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Figure 7. Correlograms for the ratios of DOPAC/DA (A) and 5-HIAA/5-HT (B) for the CTL and SMG groups. Positive correlations are reported in yellow (r > 0.6) to red (r > 0.8). Negative correlations are reported in light blue (r < −0.6) to deep blue (r < −0.8). The insert illustrates a representative correlation between brain regions indicated by the circle. Only significant correlations (p < 0.05) are reported.
Figure 7. Correlograms for the ratios of DOPAC/DA (A) and 5-HIAA/5-HT (B) for the CTL and SMG groups. Positive correlations are reported in yellow (r > 0.6) to red (r > 0.8). Negative correlations are reported in light blue (r < −0.6) to deep blue (r < −0.8). The insert illustrates a representative correlation between brain regions indicated by the circle. Only significant correlations (p < 0.05) are reported.
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Figure 8. Correlations established between compounds by brain regions for CTL and SMG rats. (A). DA vs. DOPAC. (B). DA vs. HVA. (C). DOPAC vs. HVA. (D). NA vs. DA. (E). NA vs. HVA. (F). NA vs. DOPAC. (G). 5-HT vs. 5-HIAA. Positive correlations are reported in yellow (r > 0.6) to red (r > 0.8). Negative correlations are reported in light blue (r < −0.6). Only significant correlations (p < 0.05) are reported.
Figure 8. Correlations established between compounds by brain regions for CTL and SMG rats. (A). DA vs. DOPAC. (B). DA vs. HVA. (C). DOPAC vs. HVA. (D). NA vs. DA. (E). NA vs. HVA. (F). NA vs. DOPAC. (G). 5-HT vs. 5-HIAA. Positive correlations are reported in yellow (r > 0.6) to red (r > 0.8). Negative correlations are reported in light blue (r < −0.6). Only significant correlations (p < 0.05) are reported.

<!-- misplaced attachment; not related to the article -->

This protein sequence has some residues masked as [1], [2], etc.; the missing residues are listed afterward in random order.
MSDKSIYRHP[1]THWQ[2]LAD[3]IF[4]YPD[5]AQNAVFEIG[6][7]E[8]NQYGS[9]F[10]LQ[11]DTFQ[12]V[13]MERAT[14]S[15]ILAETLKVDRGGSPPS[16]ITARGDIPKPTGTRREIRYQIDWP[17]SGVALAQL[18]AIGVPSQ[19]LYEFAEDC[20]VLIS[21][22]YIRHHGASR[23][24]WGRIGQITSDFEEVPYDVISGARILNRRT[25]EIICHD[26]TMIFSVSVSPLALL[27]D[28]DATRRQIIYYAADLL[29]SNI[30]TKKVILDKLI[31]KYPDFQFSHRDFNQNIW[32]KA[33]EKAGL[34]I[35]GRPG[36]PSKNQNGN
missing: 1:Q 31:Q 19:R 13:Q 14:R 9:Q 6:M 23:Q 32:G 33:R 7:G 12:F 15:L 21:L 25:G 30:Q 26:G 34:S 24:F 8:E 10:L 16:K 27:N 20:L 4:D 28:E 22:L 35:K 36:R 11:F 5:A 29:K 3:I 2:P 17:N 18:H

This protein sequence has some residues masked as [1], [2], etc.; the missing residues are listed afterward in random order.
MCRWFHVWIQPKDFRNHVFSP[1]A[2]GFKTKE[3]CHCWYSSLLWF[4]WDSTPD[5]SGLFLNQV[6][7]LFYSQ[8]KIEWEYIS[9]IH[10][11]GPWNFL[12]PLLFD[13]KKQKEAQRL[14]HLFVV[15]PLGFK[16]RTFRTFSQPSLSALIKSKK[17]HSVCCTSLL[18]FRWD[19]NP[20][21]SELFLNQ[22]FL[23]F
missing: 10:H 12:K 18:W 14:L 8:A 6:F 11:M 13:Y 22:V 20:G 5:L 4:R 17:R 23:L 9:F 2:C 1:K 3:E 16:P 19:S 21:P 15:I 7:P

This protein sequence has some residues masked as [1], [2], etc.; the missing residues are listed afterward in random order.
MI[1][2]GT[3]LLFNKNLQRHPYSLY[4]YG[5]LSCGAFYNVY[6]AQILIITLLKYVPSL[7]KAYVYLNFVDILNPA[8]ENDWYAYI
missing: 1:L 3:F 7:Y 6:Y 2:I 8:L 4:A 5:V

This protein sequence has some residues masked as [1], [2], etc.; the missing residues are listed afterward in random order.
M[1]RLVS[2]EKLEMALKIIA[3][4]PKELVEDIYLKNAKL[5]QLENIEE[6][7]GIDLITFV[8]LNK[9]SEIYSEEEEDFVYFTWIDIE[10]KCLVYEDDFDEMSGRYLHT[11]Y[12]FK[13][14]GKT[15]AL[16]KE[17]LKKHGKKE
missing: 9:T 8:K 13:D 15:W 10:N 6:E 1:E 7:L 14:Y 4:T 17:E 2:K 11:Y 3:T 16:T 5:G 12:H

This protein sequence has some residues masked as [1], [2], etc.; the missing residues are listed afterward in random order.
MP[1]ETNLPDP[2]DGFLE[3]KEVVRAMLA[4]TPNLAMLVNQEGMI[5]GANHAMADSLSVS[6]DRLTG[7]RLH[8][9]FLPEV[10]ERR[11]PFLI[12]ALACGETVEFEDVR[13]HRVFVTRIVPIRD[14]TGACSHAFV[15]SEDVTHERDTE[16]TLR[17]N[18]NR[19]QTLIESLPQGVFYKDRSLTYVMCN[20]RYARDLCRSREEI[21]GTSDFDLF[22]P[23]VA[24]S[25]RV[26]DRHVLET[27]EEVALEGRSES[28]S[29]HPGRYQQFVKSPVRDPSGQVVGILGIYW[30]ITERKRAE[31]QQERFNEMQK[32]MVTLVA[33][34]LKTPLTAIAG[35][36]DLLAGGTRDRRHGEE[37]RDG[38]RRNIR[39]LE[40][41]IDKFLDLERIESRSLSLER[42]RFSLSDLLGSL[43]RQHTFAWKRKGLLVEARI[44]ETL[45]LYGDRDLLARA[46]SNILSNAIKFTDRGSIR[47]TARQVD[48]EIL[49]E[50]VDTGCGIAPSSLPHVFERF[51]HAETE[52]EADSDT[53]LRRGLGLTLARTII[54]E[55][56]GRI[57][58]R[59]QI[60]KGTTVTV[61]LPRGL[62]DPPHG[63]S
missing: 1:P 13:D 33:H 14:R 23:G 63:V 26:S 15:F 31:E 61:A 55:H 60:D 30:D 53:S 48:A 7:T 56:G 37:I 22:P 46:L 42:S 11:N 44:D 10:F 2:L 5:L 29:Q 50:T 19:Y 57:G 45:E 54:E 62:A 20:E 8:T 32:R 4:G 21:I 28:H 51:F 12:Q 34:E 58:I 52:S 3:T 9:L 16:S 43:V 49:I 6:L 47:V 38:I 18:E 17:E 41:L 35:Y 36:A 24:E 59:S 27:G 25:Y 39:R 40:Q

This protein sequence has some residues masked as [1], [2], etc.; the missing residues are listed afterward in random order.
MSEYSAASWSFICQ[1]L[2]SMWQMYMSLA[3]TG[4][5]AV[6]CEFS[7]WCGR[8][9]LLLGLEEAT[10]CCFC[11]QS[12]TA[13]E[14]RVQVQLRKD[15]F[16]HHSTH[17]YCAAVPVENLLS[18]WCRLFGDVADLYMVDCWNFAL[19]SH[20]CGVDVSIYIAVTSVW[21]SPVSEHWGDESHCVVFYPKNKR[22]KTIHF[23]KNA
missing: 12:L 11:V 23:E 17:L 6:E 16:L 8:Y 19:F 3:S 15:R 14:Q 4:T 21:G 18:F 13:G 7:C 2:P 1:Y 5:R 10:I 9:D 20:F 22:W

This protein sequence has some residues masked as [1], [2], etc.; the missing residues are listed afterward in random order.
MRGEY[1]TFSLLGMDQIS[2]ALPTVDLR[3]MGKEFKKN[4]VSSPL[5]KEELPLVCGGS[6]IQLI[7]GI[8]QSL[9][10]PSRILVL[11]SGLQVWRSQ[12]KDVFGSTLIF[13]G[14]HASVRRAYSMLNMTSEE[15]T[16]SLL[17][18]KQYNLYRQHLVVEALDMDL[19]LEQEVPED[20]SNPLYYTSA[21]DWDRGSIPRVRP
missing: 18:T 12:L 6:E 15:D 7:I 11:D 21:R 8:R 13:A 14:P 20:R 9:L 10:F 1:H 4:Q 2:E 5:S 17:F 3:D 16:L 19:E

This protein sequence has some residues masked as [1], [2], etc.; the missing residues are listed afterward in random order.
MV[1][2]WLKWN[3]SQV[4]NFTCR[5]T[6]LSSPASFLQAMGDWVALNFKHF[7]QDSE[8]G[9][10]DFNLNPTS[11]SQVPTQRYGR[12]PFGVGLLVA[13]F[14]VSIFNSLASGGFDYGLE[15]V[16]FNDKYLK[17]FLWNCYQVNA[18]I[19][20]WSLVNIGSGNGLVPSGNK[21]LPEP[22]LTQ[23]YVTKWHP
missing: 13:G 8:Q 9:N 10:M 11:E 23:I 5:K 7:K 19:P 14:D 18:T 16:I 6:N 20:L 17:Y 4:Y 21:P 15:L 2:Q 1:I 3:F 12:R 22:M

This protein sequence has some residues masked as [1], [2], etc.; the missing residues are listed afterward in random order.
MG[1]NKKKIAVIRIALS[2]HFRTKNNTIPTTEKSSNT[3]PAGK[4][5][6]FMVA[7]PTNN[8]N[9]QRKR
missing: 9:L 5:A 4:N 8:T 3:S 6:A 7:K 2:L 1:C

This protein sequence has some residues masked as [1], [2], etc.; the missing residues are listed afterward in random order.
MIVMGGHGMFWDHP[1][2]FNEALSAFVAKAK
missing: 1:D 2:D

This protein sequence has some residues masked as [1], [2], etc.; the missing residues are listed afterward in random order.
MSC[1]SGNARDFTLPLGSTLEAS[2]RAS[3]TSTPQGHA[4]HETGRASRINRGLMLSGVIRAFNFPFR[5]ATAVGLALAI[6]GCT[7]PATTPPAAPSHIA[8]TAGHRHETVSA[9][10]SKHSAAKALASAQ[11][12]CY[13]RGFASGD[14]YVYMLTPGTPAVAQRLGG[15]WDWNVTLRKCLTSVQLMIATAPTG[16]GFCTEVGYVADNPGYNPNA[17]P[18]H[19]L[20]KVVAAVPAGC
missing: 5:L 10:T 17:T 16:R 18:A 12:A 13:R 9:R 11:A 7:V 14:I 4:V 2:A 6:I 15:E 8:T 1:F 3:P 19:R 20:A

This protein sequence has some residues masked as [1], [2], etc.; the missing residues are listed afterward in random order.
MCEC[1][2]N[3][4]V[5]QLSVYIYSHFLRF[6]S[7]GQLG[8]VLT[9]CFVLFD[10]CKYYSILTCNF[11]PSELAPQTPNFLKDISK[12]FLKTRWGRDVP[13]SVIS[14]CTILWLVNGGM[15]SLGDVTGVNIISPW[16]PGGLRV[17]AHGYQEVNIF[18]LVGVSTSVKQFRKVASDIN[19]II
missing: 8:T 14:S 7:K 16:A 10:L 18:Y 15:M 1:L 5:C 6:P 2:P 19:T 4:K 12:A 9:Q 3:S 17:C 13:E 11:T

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Figure 9. Correlations established between the ratios of DOPAC/DA and 5-HIAA/5-HT across the brain for CTL and SMG rats. Positive correlations are reported in yellow (r > 0.6) to red (r > 0.8). Negative correlations are reported in light blue (r < −0.6) to deep blue (r < −0.8). Only significant correlations (p < 0.05) are reported.
Figure 9. Correlations established between the ratios of DOPAC/DA and 5-HIAA/5-HT across the brain for CTL and SMG rats. Positive correlations are reported in yellow (r > 0.6) to red (r > 0.8). Negative correlations are reported in light blue (r < −0.6) to deep blue (r < −0.8). Only significant correlations (p < 0.05) are reported.
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Gros, A.; Lavenu, L.; Morel, J.-L.; De Deurwaerdère, P. Simulated Microgravity Subtlety Changes Monoamine Function across the Rat Brain. Int. J. Mol. Sci. 2021, 22, 11759. https://doi.org/10.3390/ijms222111759

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Gros A, Lavenu L, Morel J-L, De Deurwaerdère P. Simulated Microgravity Subtlety Changes Monoamine Function across the Rat Brain. International Journal of Molecular Sciences. 2021; 22(21):11759. https://doi.org/10.3390/ijms222111759

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Gros, Alexandra, Léandre Lavenu, Jean-Luc Morel, and Philippe De Deurwaerdère. 2021. "Simulated Microgravity Subtlety Changes Monoamine Function across the Rat Brain" International Journal of Molecular Sciences 22, no. 21: 11759. https://doi.org/10.3390/ijms222111759